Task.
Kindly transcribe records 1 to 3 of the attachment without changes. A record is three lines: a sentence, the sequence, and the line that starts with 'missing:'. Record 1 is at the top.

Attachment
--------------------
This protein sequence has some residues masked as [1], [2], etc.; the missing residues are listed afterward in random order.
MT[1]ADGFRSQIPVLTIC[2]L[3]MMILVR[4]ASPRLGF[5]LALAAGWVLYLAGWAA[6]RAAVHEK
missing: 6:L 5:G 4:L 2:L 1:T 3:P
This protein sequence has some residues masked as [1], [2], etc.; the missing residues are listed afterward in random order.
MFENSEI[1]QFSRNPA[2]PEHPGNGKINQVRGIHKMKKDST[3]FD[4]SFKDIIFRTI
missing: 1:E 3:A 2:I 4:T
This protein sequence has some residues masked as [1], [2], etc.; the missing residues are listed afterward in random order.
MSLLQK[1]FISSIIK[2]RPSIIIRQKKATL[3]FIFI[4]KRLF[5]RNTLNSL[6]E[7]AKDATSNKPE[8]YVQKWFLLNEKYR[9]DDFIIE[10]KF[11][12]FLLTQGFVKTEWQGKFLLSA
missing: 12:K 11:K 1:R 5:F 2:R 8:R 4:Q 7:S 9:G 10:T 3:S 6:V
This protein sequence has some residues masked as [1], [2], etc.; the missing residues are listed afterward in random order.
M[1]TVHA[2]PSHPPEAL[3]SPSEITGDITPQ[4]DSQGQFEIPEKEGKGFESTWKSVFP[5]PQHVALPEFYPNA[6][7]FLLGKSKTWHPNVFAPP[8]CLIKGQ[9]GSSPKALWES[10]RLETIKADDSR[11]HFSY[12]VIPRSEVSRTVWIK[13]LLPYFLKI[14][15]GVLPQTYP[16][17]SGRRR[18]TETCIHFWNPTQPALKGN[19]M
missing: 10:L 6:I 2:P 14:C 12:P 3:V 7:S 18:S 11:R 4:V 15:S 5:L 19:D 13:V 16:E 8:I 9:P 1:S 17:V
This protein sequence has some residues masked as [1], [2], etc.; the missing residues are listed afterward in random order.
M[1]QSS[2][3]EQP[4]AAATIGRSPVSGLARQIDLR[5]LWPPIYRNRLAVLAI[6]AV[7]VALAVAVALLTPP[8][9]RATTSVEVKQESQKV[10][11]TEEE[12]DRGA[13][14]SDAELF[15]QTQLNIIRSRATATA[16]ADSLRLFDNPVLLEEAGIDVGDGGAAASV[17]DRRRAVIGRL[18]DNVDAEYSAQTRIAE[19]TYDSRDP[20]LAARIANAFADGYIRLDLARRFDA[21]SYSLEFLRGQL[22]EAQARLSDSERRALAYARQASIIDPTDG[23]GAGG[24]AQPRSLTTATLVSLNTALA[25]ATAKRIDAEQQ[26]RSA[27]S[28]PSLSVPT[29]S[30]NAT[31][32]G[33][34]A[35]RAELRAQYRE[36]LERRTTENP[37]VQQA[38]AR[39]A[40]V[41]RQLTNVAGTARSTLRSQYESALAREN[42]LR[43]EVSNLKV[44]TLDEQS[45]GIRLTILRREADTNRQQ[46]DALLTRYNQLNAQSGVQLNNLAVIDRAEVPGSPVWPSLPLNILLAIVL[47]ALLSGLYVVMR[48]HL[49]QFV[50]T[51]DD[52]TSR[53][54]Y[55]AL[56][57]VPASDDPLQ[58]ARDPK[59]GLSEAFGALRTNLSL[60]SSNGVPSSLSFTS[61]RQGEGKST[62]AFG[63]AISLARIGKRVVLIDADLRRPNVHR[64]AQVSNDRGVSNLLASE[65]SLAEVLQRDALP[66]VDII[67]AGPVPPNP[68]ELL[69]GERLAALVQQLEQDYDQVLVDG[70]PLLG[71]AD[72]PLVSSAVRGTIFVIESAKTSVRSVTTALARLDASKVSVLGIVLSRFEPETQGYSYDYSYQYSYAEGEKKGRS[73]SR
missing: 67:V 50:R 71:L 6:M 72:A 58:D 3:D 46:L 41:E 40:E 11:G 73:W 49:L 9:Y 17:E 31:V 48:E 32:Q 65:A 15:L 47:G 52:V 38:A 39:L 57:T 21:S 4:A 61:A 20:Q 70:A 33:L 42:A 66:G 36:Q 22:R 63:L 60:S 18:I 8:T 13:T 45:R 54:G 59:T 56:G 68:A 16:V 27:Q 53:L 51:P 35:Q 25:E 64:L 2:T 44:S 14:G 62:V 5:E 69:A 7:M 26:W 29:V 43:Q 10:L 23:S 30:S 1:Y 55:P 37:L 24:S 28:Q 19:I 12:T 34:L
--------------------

This protein sequence has some residues masked as [1], [2], etc.; the missing residues are listed afterward in random order.
MT[1]ADGFRSQIPVLTIC[2]L[3]MMILVR[4]ASPRLGF[5]LALAAGWVLYLAGWAA[6]RAAVHEK
missing: 6:L 5:G 4:L 2:L 1:T 3:P
This protein sequence has some residues masked as [1], [2], etc.; the missing residues are listed afterward in random order.
MFENSEI[1]QFSRNPA[2]PEHPGNGKINQVRGIHKMKKDST[3]FD[4]SFKDIIFRTI
missing: 1:E 3:A 2:I 4:T
This protein sequence has some residues masked as [1], [2], etc.; the missing residues are listed afterward in random order.
MSLLQK[1]FISSIIK[2]RPSIIIRQKKATL[3]FIFI[4]KRLF[5]RNTLNSL[6]E[7]AKDATSNKPE[8]YVQKWFLLNEKYR[9]DDFIIE[10]KF[11][12]FLLTQGFVKTEWQGKFLLSA
missing: 12:K 11:K 1:R 5:F 2:R 8:R 4:Q 7:S 9:G 10:T 3:S 6:V